Professor and Chair
Department of Hematology and Medical Oncology
Chief Medical Officer
Winship Cancer Institute of Emory University
Sagar Lonial, MD, has disclosed that he has received consulting fees from Amgen, Bristol-Myers Squibb, Celgene, GlaxoSmithKline, Janssen, Novartis, and Takeda Oncology.
As myeloma therapy continues to develop and evolve, the ability to take existing phase III clinical trial data and extrapolate to current treatment paradigms becomes more challenging. One example is the widespread use of post-transplant maintenance therapy. With the broad use of lenalidomide as maintenance therapy and lenalidomide combinations for high-risk patients, how to best approach managing the treatment of patients with early-relapse myeloma is more difficult.
Many phase III trials in patients with early-relapse myeloma are based on lenalidomide/dexamethasone as the backbone of therapy, and the control arm is lenalidomide/dexamethasone alone. Most of these trials had limited enrollment of patients progressing on lenalidomide maintenance therapy; therefore, the results of these pivotal trials (ELOQUENT-2, ASPIRE, TOURMALINE and POLLUX) do not offer the same level of evidence needed to make decisions in the clinical setting of early relapse. While there are trials that use bortezomib/dexamethasone as the control arm, the number is limited. (CASTOR, PANORAMA, and ENDEAVOR)
With the increasing need to use pomalidomide-based salvage therapy in early relapse, there have been no phase III trials using pomalidomide/dexamethasone as the control arm or backbone therapy. The only large data series using pomalidomide as salvage therapy was from the EQUULEUS trial, a large phase II study in which patients were treated with pomalidomide/daratumumab/dexamethasone; however, most were not classified as early relapse.
The OPTIMISMM Trial
This highlights the importance of the OPTIMISMM trial, a randomized, phase III trial comparing the use of bortezomib/dexamethasone (Vd) vs pomalidomide/bortezomib/dexamethasone (PVd) for patients with relapsed myeloma and 1 to 3 prior lines of therapy. In this trial, 559 patients were randomized to 1 of the 2 treatment arms, with induction and then maintenance schedules after 8 cycles of twice-a-week bortezomib administration. The primary endpoint was PFS, and while all patients were exposed to lenalidomide, approximately 69% of patients in each arm were lenalidomide resistant.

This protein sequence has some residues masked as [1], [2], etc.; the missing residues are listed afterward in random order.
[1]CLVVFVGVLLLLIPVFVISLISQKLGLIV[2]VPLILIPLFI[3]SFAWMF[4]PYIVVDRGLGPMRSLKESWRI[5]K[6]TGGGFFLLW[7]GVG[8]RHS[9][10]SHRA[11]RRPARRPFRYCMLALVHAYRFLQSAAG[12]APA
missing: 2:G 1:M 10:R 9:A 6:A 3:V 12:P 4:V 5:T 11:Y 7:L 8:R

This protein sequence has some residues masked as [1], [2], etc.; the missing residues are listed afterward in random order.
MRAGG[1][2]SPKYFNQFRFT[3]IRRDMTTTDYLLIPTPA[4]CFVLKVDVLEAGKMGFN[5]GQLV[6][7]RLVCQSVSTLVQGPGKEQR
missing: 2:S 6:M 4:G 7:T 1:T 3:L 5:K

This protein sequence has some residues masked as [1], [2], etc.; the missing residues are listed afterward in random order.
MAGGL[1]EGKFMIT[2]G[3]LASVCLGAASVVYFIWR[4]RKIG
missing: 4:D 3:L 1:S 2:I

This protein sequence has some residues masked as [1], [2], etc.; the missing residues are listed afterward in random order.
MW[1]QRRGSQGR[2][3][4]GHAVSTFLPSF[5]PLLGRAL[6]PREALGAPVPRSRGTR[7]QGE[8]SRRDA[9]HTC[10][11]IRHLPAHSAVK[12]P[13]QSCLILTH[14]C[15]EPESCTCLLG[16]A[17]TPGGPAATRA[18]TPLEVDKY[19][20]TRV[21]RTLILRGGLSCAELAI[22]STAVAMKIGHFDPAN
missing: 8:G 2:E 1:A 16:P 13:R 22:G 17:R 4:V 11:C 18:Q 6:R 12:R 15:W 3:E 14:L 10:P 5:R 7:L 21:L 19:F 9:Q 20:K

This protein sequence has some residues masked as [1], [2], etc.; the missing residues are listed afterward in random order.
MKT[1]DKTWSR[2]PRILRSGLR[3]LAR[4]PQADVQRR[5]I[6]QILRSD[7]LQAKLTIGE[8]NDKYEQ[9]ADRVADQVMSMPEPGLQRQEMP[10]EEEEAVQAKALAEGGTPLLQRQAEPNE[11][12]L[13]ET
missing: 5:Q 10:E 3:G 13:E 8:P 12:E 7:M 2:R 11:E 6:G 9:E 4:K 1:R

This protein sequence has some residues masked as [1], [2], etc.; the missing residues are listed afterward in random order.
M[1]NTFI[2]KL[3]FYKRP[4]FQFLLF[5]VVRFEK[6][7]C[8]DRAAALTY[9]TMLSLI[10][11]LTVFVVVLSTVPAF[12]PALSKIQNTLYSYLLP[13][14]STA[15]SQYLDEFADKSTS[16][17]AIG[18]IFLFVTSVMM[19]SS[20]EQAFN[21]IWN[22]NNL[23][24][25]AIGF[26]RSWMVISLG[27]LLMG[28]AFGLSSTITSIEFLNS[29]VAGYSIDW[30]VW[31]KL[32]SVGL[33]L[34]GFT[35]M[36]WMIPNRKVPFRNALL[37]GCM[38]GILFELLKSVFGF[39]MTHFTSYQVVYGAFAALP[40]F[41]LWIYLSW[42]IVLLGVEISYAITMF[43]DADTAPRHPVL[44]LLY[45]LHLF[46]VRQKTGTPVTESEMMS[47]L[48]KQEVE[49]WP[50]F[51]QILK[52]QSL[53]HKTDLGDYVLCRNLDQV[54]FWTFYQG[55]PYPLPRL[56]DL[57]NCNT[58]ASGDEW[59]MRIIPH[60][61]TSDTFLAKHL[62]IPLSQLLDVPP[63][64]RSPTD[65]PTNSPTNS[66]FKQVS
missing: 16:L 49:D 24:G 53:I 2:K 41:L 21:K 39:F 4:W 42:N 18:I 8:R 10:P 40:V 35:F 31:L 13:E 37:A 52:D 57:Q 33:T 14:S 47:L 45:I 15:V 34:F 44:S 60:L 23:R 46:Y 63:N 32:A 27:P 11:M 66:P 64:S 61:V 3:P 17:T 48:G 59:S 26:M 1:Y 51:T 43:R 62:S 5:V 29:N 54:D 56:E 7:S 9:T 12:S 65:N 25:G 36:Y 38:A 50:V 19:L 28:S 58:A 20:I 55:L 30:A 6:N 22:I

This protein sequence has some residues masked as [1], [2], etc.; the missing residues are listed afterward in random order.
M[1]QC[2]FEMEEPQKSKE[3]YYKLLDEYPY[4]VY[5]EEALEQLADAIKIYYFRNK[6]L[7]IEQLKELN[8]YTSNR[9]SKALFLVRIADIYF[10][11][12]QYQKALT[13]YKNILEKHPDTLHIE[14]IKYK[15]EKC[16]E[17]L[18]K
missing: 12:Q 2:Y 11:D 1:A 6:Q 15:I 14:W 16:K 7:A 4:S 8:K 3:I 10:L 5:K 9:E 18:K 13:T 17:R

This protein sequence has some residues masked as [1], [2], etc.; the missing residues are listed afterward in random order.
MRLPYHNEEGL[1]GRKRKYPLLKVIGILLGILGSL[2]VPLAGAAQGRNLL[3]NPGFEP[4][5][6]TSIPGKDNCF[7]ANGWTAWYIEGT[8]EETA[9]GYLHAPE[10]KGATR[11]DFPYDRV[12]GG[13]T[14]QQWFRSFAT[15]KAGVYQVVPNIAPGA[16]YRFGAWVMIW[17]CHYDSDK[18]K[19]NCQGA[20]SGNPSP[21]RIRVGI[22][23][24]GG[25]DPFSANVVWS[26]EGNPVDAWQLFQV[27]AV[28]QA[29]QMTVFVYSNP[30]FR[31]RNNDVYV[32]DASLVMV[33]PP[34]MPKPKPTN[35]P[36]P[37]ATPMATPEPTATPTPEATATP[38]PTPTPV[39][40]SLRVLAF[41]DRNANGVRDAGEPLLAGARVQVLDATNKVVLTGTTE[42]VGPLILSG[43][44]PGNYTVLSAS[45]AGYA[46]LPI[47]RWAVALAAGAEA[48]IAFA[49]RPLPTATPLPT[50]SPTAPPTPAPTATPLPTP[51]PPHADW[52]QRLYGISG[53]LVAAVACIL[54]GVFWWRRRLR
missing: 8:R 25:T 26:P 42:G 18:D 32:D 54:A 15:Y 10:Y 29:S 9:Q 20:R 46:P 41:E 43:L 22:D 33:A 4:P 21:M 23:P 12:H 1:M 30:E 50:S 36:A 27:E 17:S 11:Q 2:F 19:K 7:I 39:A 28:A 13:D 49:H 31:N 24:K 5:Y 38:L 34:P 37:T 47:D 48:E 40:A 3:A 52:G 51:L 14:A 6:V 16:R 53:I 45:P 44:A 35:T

Study results showed PFS significantly increased in the PVd arm vs Vd alone (11.2 vs 7.1 months; P < .0001), and when patients with only one previous line of therapy were analyzed, the difference in PFS was even greater for PVd vs Vd (20.7 months vs 11.6 months; P = .0026). Regarding AEs, the frequency of neutropenia and infections was higher in the PVd arm compared with the bortezomib/dexamethasone arm (41.7% vs 8.5% and 30.9% vs 17.8%, respectively). Incidence of peripheral neuropathy was relatively low (8.3% vs 4.4%, respectively).
The true value of this trial is that we finally have phase III data evaluating the benefit of pomalidomide/dexamethasone in early relapse. These data allow us to switch from lenalidomide to pomalidomide in the early-relapse phase and combine it as part of a triplet-based salvage therapy. As clinicians sort through the available data in the management of early-relapse myeloma, the ability to give pomalidomide-based salvage therapy offers many potential advantages, including ease of administration, familiarity with class of agents, and low risk of neuropathy. The OPTIMISMM trial provides a significant data set in a randomized setting that offers baseline data on pomalidomide/dexamethasone in early relapse with anticipated PFS data, as well as the new triplet PVd regimen.
What are your thoughts on the use of pomalidomide in early-relapse myeloma? Let us know in the comments below!